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Cancer turns out to be a p53 protein aggregation disease

Date:
March 29, 2011
Source:
VIB
Summary:
Protein aggregation, generally associated with Alzheimer's and mad cow disease, turns out to play a significant role in cancer. Certain mutations of p53 cause the protein to aggregate, disrupting its protective function, researchers have found.

p53 is crucial for protection against cancer, but mutation transforms this important tumor suppressor into a potent oncogene. This illustration by Jie Xu is an adaptation of 'Starry Night' by Vincent Van Gogh and shows depicts the catastrophic events following the self-assembly of p53 family members into cellular inclusions.
Credit: Image courtesy of VIB

Protein aggregation, generally associated with Alzheimer's and mad cow disease, turns out to play a significant role in cancer. In a paper published in Nature Chemical Biology, Frederic Rousseau and Joost Schymkowitz of VIB, K.U.Leuven and Vrije Universiteit Brussel describe that certain mutations of p53, an important tumor suppressor, cause the protein to misfold in a way that the proteins start to aggregate. This not only disrupts the protective function of normal p53, but of other related proteins as well.

p53 plays a central role in protection against cancer

In the study, the focus was on the p53 protein which plays a key role in protecting the body against cancer. If p53 works normally, it controls cell division. If p53 control ceases -- e.g. when there is a mutation in the protein -- the cells start to divide in an uncontrolled manner and this may result in a tumor. Mutations in p53 are observed in about half of cancer cases, making the protein an important target in the development of new cancer therapies.

Mutated p53 aggregates

"We have revealed a new mechanism for the action of mutant p53," Joost Schymkowitz and Frederic Rousseau of VIB, Vrije Universiteit Brussel and K.U. Leuven say. "Mutations in p53 cause the protein to lose its protective function. The proteins change in shape, hook into each other and begin to aggregate. The active p53 disappears from the cell and can no longer carry out its control function properly." The mechanism has been encountered in about one third of p53 mutations.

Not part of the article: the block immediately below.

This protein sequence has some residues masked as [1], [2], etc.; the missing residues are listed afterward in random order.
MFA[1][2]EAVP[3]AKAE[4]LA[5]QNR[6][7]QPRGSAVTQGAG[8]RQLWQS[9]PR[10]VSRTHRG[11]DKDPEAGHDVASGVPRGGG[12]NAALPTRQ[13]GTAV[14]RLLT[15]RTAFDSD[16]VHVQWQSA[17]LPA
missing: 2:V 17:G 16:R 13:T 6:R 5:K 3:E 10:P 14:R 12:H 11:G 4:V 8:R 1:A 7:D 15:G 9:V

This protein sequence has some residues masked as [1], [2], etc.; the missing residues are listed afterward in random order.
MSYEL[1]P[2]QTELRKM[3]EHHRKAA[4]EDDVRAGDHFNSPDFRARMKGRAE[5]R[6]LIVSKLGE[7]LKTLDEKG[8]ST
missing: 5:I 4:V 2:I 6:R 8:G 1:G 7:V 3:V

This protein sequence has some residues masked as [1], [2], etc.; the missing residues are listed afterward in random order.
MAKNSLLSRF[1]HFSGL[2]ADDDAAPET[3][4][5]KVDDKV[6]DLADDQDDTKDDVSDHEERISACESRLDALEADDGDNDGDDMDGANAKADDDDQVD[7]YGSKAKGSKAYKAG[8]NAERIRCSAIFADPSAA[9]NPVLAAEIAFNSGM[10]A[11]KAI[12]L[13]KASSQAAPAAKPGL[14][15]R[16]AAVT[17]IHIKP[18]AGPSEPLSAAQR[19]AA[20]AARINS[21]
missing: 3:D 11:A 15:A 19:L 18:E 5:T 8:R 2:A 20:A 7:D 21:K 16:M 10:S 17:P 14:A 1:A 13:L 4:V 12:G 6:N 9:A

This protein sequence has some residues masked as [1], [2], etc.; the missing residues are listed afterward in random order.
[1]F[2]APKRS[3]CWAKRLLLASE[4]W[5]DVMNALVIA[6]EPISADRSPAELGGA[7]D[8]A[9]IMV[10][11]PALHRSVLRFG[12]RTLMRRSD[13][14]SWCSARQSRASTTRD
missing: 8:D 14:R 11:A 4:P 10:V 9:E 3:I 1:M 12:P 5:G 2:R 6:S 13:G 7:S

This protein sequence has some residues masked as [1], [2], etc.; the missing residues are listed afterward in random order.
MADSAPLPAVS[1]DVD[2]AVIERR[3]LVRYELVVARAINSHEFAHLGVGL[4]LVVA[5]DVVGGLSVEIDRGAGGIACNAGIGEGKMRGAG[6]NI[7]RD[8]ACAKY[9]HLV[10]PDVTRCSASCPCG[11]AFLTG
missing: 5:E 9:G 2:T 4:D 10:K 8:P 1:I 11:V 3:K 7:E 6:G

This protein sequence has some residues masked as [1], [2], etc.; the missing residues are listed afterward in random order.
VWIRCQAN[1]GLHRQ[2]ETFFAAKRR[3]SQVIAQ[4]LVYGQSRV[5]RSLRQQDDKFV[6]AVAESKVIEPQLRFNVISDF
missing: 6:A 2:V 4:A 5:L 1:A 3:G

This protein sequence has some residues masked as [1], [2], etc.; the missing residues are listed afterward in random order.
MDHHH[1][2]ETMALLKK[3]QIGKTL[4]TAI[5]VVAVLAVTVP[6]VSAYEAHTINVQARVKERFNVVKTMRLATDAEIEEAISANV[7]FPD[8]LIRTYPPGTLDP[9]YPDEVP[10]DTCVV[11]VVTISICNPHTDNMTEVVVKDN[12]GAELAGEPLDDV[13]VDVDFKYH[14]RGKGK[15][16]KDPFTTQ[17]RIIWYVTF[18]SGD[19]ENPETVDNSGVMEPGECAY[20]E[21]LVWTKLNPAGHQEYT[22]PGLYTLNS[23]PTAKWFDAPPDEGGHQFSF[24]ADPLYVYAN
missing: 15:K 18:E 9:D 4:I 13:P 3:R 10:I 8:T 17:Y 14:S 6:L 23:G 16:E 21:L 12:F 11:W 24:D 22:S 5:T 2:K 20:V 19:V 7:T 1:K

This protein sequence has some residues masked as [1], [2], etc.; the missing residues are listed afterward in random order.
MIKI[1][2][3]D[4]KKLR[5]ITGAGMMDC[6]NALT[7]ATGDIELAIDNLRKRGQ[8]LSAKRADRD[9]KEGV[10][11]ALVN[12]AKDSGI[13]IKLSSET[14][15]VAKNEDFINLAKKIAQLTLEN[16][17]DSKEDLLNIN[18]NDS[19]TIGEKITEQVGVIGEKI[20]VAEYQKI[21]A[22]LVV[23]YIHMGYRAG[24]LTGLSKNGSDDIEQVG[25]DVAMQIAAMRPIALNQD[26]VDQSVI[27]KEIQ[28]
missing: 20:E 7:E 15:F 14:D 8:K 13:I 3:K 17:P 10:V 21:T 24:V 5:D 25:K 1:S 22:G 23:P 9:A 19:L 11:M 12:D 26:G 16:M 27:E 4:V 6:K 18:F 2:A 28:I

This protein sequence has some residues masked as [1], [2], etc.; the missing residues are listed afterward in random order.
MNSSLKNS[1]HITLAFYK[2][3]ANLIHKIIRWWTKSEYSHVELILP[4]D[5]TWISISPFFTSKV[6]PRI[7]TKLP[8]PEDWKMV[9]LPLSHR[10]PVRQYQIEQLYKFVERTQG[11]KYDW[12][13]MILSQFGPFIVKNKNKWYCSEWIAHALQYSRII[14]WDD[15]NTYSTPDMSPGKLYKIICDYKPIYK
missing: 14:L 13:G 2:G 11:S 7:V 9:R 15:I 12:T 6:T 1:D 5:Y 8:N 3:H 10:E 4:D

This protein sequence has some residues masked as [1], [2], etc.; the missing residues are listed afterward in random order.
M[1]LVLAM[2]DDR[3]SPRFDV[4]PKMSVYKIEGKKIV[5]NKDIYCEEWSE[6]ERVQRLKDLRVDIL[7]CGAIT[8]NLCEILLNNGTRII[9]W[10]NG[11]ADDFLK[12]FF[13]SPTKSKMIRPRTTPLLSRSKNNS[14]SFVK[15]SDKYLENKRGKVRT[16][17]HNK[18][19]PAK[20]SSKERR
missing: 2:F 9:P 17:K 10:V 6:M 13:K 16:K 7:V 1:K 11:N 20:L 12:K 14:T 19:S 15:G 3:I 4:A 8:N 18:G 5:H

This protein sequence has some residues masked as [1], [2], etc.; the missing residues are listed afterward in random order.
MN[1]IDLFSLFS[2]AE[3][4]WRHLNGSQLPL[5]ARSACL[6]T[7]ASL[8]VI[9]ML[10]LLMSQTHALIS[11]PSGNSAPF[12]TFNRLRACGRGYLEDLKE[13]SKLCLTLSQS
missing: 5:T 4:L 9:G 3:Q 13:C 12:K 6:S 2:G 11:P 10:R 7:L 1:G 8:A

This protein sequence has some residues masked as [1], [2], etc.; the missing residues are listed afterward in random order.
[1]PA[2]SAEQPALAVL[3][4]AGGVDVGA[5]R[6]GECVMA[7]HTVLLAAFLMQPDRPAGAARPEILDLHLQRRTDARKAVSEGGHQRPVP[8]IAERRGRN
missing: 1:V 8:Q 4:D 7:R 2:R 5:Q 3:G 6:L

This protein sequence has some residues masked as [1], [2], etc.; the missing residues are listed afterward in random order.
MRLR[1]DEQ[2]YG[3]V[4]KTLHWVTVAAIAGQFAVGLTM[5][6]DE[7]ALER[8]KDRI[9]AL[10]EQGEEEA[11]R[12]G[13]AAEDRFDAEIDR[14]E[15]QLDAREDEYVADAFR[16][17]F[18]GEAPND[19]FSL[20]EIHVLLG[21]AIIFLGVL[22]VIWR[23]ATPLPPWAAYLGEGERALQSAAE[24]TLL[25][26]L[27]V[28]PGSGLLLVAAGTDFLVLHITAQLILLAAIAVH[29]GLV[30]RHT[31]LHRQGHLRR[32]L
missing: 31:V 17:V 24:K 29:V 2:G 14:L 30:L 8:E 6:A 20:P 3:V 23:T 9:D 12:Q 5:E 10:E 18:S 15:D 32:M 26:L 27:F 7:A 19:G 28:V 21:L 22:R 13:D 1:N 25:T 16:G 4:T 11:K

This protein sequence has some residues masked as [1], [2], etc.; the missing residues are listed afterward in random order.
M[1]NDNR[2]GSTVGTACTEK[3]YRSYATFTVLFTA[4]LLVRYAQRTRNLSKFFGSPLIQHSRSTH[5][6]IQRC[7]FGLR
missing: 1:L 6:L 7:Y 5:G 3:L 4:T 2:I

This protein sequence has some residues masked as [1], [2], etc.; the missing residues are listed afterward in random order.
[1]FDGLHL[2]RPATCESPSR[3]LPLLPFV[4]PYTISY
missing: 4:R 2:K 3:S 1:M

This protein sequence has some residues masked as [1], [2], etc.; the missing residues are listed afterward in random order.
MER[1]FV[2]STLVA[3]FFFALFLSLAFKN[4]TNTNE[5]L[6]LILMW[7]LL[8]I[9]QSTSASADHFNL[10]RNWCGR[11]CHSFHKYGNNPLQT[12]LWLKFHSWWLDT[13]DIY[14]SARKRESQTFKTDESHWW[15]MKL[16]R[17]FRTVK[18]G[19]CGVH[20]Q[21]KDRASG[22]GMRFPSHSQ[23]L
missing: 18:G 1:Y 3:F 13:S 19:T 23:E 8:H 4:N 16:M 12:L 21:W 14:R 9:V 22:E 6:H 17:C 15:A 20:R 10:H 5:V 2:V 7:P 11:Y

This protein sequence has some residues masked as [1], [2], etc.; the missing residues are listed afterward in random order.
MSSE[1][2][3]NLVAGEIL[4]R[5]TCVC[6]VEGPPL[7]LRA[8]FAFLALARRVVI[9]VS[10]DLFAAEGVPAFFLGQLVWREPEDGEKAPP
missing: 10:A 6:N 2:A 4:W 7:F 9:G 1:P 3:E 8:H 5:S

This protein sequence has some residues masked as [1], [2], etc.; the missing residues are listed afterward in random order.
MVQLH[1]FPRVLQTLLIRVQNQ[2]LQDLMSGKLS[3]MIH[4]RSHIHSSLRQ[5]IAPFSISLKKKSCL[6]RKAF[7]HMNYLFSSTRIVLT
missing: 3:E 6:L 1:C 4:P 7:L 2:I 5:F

Complete switch of character

Moreover, the mutations cause p53 to assume a completely different character. From being a protective factor, the mutated p53 changes into a substance which in fact speeds up tumor growth. It seems to form aggregates with control substances (p63 and p73) in the cell, causing them to lose their function as well.

Other proteins underlying cancer and Alzheimer

Even though the underlying principle -- protein aggregation -- occurs similarly in particular cancers, Alzheimer and systemic amyloidosis, the diseases are otherwise totally unconnected with each other. In cancer, the clustering of p53 protein leads to uncontrolled cell growth. In Alzheimer, clustering of the beta-amyloid protein causes brain cells to die off.


Story Source:

The above story is based on materials provided by VIB. Note: Materials may be edited for content and length.


Journal Reference:

  1. Jie Xu, Joke Reumers, José R Couceiro, Frederik De Smet, Rodrigo Gallardo, Stanislav Rudyak, Ann Cornelis, Jef Rozenski, Aleksandra Zwolinska, Jean-Christophe Marine, Diether Lambrechts, Young-Ah Suh, Frederic Rousseau, Joost Schymkowitz. Gain of function of mutant p53 by coaggregation with multiple tumor suppressors. Nature Chemical Biology, 2011; DOI: 10.1038/nchembio.546

Cite This Page:

VIB. "Cancer turns out to be a p53 protein aggregation disease." ScienceDaily. ScienceDaily, 29 March 2011. <www.sciencedaily.com/releases/2011/03/110329095912.htm>.
VIB. (2011, March 29). Cancer turns out to be a p53 protein aggregation disease. ScienceDaily. Retrieved April 19, 2014 from www.sciencedaily.com/releases/2011/03/110329095912.htm
VIB. "Cancer turns out to be a p53 protein aggregation disease." ScienceDaily. www.sciencedaily.com/releases/2011/03/110329095912.htm (accessed April 19, 2014).

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